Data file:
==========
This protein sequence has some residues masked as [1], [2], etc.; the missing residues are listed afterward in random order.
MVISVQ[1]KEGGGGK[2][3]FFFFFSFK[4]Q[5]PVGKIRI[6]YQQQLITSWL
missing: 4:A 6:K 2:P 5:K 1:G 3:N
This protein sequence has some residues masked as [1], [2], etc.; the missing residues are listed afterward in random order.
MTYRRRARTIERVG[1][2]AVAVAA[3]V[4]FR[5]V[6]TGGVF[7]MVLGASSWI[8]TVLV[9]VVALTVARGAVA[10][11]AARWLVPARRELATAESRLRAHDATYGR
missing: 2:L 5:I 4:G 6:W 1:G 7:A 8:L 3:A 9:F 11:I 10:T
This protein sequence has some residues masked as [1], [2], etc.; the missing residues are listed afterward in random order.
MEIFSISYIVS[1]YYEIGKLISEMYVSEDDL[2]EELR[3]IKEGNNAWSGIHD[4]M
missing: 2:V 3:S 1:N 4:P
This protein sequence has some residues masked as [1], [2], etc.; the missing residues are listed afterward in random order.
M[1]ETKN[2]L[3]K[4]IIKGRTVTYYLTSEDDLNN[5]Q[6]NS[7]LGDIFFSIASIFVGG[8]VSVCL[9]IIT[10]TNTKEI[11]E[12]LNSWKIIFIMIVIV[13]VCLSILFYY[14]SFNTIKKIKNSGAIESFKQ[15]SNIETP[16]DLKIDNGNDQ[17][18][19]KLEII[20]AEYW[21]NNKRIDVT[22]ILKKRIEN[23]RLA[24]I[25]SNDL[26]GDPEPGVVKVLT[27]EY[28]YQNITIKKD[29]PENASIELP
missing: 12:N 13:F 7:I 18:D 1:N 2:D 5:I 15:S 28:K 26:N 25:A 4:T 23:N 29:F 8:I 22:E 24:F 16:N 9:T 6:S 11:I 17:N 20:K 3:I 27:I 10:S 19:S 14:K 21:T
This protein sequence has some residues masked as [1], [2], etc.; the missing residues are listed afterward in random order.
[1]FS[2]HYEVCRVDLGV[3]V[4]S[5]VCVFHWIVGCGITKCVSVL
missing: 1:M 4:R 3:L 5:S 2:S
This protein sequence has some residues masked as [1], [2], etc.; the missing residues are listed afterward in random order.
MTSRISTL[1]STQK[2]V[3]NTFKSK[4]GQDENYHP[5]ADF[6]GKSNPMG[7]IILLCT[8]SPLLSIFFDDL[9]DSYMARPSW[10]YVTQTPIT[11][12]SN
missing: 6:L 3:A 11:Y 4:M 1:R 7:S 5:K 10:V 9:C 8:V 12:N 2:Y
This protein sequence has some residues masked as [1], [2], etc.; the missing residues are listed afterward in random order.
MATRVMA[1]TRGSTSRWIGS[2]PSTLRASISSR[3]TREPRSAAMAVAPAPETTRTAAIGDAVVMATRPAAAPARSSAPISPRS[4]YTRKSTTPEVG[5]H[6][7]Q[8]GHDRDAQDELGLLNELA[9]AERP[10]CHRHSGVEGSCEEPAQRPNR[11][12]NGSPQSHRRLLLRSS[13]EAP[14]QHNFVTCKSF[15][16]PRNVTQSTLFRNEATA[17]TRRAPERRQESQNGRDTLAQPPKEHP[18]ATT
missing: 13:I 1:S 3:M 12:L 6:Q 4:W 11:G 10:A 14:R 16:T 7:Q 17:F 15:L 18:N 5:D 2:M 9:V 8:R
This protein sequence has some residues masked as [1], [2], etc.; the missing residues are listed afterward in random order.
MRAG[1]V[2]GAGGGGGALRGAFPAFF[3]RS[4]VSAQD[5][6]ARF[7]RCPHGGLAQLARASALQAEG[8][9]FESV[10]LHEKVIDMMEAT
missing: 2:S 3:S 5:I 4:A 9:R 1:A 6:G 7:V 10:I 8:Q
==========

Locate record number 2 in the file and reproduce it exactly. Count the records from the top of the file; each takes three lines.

This protein sequence has some residues masked as [1], [2], etc.; the missing residues are listed afterward in random order.
MTYRRRARTIERVG[1][2]AVAVAA[3]V[4]FR[5]V[6]TGGVF[7]MVLGASSWI[8]TVLV[9]VVALTVARGAVA[10][11]AARWLVPARRELATAESRLRAHDATYGR
missing: 2:L 5:I 4:G 6:W 1:G 7:A 8:L 3:A 9:F 11:I 10:T